OXFORD –What types of affordable housing does the City of Oxford need?
That question was the focus of a presentation by council member Steve Dana during a Tuesday, Oct. 18, meeting.
The presentation continued a discussion regarding the potential for a housing study to be completed in Oxford. The topic was broached during a Sept. 21 council meeting at which Coe Potter, a local real estate agent, spoke on the issue of affordable housing in the city. He asked council to consider employing a professional consultant to find the “gap” in affordable housing.
According to the U.S. Department of Housing and Urban Development “families who pay more than 30 percent of their income for housing are considered cost burdened and may have difficulty affording necessities such as food, clothing, transportation and medical care.”
HUD goes on to state, “a family with one full-time worker earning the minimum wage cannot afford the local fair-market rent for a two-bedroom apartment anywhere in the United States.”
This is how the U.S. Department of Housing and Urban Development defines technical affordable housing: housing which does not take up the entirety of a minimum wage paycheck.
According to the presentation, there is a perceived lack of this type of housing in Oxford. A simple search will help one find three different places for low-income housing in the city: Indian Trace Apartments, Talaford Manor and Parkview Arms.
These types of complexes have long waiting lists.
When addressing council, Potter said he once had to find affordable housing for a family to complete a project – it was not an easy feat.
Housing for different income levels is another issue in Oxford, and the reasoning behind requesting a housing study.
If the issue was simply “affordable housing” realtors could work to rectify the gap, but the question Potter asked was, what “gap” should they be trying to fill?
Is “affordable housing” the largest housing gap in the city? Or do other income ranges struggle, whether it be middle-class, starting professors, low-income college students, retirees, or others in “gaps?”
The hope is, by completing a housing study, city officials could locate what housing gap needs to be filled so all income ranges can easily afford housing in Oxford.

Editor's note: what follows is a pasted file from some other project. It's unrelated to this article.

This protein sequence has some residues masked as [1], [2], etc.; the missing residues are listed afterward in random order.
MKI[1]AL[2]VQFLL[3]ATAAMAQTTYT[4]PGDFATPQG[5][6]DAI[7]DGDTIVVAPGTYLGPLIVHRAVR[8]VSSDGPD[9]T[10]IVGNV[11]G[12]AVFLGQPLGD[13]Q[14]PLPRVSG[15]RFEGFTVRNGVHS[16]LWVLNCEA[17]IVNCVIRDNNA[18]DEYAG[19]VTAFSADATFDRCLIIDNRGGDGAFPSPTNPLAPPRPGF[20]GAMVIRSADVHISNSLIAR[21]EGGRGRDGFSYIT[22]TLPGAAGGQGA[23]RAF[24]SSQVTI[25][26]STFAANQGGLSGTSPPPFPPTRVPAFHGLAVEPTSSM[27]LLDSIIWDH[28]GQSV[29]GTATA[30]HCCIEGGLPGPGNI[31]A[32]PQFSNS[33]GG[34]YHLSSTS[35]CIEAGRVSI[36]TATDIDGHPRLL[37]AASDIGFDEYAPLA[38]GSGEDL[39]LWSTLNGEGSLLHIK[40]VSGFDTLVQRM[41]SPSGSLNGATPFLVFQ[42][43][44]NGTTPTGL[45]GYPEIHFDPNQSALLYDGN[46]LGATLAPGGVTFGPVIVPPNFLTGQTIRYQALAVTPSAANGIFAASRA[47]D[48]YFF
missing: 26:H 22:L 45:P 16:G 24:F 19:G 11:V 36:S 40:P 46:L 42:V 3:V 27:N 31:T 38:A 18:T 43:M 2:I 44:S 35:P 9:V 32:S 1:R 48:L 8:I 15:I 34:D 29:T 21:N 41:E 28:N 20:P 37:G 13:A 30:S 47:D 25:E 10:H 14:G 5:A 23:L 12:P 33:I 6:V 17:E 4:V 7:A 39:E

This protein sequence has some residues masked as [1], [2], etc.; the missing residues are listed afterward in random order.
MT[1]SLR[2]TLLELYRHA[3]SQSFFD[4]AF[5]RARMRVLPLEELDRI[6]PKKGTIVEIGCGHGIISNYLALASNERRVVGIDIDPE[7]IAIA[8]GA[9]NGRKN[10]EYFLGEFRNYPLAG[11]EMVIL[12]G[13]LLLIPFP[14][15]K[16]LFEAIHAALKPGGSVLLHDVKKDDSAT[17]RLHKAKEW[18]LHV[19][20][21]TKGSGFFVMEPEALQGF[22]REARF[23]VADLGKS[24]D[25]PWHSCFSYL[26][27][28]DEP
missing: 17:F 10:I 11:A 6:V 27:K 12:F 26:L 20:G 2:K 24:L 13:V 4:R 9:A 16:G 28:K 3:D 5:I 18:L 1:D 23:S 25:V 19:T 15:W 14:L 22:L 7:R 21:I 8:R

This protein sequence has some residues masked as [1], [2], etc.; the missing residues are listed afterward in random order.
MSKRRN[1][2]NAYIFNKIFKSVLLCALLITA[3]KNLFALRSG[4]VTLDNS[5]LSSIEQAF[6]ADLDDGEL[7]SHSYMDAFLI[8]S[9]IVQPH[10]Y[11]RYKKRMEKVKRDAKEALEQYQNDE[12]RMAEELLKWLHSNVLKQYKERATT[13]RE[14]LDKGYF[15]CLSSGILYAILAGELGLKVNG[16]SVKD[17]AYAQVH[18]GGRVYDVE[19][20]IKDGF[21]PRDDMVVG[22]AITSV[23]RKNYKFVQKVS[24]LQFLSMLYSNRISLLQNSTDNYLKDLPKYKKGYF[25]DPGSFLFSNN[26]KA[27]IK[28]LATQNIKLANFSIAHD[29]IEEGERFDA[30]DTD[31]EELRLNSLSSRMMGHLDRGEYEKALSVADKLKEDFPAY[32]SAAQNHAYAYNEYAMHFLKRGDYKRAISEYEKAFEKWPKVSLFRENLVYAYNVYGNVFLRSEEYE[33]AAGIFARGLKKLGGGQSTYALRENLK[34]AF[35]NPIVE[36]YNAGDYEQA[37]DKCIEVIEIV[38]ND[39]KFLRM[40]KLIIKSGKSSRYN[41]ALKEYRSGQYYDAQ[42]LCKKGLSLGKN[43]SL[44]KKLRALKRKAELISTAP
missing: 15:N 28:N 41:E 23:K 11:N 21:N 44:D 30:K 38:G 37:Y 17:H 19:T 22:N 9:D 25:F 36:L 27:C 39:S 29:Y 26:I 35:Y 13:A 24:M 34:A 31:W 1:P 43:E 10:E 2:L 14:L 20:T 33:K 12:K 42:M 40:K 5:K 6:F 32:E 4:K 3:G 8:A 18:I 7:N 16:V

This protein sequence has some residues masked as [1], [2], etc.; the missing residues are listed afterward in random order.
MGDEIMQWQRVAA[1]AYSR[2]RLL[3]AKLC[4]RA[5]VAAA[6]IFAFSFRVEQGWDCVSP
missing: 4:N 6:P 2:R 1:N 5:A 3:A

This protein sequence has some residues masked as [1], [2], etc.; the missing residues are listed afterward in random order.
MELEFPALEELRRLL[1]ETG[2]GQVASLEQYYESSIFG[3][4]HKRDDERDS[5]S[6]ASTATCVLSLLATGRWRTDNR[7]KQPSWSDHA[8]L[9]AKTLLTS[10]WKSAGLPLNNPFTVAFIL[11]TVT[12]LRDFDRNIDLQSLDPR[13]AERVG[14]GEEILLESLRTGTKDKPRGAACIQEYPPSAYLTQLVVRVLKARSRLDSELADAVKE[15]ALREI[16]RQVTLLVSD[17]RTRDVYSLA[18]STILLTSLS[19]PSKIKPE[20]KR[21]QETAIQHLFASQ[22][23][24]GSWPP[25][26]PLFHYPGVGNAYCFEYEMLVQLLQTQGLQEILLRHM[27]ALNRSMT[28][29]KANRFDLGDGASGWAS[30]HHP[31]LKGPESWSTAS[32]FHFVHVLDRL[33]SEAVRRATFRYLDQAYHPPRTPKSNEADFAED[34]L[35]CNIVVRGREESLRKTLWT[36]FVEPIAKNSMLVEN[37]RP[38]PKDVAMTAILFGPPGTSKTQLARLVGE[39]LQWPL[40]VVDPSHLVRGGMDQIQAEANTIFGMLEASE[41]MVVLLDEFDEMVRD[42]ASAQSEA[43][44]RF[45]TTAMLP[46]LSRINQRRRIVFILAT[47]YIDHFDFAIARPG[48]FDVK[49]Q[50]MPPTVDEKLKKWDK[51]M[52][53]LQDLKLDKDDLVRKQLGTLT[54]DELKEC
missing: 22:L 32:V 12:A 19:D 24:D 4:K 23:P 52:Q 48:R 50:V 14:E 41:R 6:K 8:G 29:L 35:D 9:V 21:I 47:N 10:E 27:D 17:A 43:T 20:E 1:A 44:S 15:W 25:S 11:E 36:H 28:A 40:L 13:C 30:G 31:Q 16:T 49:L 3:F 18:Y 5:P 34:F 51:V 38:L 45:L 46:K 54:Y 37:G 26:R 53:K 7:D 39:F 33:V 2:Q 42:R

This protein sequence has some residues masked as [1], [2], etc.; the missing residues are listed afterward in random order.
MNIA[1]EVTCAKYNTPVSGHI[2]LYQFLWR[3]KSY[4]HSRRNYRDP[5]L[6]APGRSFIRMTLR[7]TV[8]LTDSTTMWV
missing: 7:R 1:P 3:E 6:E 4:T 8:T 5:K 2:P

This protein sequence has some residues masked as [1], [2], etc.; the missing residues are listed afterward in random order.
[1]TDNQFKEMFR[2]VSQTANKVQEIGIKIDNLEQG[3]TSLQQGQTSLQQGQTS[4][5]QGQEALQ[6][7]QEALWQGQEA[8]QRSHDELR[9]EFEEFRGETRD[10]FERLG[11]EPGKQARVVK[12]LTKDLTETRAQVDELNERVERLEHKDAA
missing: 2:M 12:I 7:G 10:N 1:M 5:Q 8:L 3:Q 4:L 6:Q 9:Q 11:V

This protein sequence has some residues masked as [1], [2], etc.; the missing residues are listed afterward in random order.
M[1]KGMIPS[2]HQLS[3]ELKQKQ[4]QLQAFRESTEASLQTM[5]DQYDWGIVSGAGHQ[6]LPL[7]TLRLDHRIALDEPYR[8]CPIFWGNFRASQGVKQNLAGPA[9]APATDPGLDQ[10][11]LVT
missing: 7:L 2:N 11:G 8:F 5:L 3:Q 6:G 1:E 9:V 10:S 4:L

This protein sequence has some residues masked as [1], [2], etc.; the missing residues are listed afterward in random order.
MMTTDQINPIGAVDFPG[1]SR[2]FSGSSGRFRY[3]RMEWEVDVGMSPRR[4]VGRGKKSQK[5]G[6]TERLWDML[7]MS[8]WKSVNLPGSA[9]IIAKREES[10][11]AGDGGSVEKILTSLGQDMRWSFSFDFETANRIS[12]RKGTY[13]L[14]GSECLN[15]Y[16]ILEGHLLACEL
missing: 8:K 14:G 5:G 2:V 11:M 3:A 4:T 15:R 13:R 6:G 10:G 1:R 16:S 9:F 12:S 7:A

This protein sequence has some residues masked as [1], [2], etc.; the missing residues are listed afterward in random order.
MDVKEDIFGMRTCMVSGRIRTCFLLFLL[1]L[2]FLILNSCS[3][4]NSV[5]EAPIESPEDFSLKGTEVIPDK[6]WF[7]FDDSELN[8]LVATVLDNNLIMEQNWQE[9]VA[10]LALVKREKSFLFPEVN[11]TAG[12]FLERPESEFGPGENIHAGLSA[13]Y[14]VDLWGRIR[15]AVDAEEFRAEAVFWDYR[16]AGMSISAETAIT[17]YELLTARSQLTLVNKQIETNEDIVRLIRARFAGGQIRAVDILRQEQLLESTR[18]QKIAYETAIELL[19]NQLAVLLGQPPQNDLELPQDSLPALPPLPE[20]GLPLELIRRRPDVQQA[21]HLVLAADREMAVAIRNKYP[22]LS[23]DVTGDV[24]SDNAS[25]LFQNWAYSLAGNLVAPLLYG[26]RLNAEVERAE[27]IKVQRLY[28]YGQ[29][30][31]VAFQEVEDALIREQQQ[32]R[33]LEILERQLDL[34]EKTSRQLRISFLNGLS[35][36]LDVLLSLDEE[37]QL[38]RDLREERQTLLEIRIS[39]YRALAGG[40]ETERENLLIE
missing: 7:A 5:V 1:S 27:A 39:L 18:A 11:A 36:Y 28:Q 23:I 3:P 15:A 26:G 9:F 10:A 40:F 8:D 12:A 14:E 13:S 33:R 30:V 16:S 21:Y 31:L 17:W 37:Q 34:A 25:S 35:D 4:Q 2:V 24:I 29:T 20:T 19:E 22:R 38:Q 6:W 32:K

Many professionals commute to Oxford instead of living in the city, and that is also an issue council would like to fix.
Dana gave his presentation due to the overwhelming request at nearly every meeting. He shared, “affordable housing” is something the community is focused on, but added, “Housing needs at every level should be explored. So that you can see the term ‘affordable’ unpacked and see the need for housing at various income levels.”
He summarized, “The overall point of the study is to go beyond opinions, and see where the data leads us. To see the picture the data paints.”
Community Development Director Jung-Han Chen added, there are funds the city might be able to tap into to pay for this study.
There is an Oxford Housing Trust fund of roughly $5,600 which council allocated six or seven years ago. Currently, the funds would not be applicable to a project like a housing study, but the Housing Advisory Commission has notified Chen that with approval, the terms on these funds can be amended. A meeting to do so has been planned for the immediate future.
Council decided to perform a “voice vote” to signal to the commission these funds and this study are two things Oxford City Council believes the community can benefit from. The motion passed with all “yes” votes.
No plans are yet in place for the study, as council awaits the approval of the funds from OHT.
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